In mid-July 1919, the creation of the Makhnovist Insurgent Army was announced, numbering about 1,500. With the White offensive led by Denikin, the Makhnovists were forced to retreat to the west. Part of the Southern Front of the Red Army also retreated. This included 7,000 Makhnovists. It was intended that they retreat from Ukraine to Russia. This was met by dissatisfaction within the ranks of the retreating Red Army, who did not want to abandon the defence of Ukraine, and considered this a desertion of the revolutionary cause. In a skilfully engineered move, an uprising of the 3rd Brigade of the 58th Division took place at Novy Bug, under the leadership of Kalashnikov, Viktor Belash, Alexander Klein, Avram Budanov, Petr Garkusha and others, on the night of August 13th. The Red Commander Brigadier General Georgei Kochergin, realising that an uprising was in the offing, ordered Kalashnikov’s arrest. The Makhnovists captured Kochergin’s headquarters and arrested Kochergin, the military commissars and former Tsarist military officers. Kochergin and his wife were threatened with execution, but Kalashnikov spoke against this and saved their lives. Kalashnikov was then elected commander and it was decided to join up with the Makhnovist forces. Other sections of the 58th Division took part in the uprising, as a result of which Kalashnikov was in command of 20,000 infantry and cavalry, with artillery, machine guns and three armoured trains. This was a major blow for the Bolsheviks, as practically nothing remained of the Red Army in southern Ukraine and Crimea.
On August 26th the Kalashnikov grouping met up with a Makhnovist detachment of 2,000 at the village of Dobrovelichkovka in Elisavetgrad county. A meeting took place there, on September 1st, leading to the creation of the Revolutionary Insurgent Army of Ukraine in October 1919. Kalashnikov was elected to its Revolutionary Military Council, and appointed commander of the newly created 1st Donetsk corps. This took part in the Makhnovist victory at Peregovka over the Denikinists on September 27th.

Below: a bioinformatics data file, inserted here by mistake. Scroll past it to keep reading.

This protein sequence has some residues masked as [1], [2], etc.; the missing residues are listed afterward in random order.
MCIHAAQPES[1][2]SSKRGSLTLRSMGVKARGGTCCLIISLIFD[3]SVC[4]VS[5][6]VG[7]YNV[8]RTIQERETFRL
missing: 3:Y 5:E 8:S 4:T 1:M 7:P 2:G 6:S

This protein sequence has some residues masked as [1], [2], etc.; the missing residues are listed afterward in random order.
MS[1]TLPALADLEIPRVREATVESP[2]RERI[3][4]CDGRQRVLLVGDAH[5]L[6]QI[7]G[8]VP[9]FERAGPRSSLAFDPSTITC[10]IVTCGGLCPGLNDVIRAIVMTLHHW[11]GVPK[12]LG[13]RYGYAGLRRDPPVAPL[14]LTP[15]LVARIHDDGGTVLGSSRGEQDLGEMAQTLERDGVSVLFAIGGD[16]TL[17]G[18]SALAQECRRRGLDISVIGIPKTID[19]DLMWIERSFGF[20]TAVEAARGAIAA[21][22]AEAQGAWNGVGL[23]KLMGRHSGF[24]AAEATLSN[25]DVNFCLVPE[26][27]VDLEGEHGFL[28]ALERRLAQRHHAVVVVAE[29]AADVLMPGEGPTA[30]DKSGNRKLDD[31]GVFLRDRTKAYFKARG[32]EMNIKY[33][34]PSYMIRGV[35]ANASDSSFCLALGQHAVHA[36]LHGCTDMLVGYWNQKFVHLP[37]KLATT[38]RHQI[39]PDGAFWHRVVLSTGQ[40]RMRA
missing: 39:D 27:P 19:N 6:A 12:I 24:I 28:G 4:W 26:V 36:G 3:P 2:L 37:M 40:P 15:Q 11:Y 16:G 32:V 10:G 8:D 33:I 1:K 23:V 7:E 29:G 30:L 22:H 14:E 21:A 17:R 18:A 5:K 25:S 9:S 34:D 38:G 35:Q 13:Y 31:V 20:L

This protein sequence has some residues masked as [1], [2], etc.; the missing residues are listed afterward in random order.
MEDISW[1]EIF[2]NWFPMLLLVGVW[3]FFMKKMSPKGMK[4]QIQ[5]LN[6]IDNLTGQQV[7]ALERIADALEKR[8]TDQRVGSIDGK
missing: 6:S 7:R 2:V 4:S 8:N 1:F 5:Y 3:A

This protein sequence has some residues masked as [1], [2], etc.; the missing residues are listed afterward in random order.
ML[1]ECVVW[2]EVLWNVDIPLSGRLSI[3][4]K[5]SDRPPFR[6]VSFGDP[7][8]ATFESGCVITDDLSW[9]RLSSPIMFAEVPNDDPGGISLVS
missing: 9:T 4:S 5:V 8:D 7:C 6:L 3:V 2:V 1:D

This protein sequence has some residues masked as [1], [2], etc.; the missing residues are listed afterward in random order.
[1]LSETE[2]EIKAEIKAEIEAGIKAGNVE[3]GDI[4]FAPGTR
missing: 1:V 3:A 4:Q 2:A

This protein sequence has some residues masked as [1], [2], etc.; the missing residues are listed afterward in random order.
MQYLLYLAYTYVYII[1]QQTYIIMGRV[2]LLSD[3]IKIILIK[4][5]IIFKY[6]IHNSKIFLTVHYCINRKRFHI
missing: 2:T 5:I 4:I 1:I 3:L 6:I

The following day the 1st Donetsk Corps took part in the campaign into the Ekaterinoslav region. However Kalashnikov’s column did not fulfil its task of attacking Ekaterinoslav and changed its route, instead occupying Krivoy Rog. As a result a commission was set up the Makhnovist HQ, to investigate reasons for the non-fulfillment of the order. On the same day the commission was wound up, and Viktor Belash imposed a severe reprimand on Kalashnikov. It was still expected that Kalashnikov would proceed to Ekaterinoslav in mid-October, but this did not happen. On October 10th he arrived in Zaporozhye, where he explained his reasons for the non-fulfilment of the order, as due to the withdrawal by Makhnovist HQ of units led by Kazansky, Uralov, and Vaschenko that were necessary for the Ekaterinoslav operation. In November, he was appointed head of the defence of Zaporozhye.
Confidence in Kalashnikov seems to have been re-affirmed, and on May 29th, 1920, he was elected head of the operational department of the Soviet of the Revolutionary Insurgents of Ukraine (SRPU) at Aleksandrovka, where a new Revolutionary Military Council was set up.
He died after being hit by an artillery shell fired from a Red armoured train at Barvenkovo station on June 28th or 29th, 1920. He left a wife and child.
Kalashnikov in reality
Kalashnikov in reality pleading for the lives of captured Bolsheviks is a little different from Bolshevik propaganda against him, where he is depicted as torturing Red prisoners by gouging out their eyes with a fork.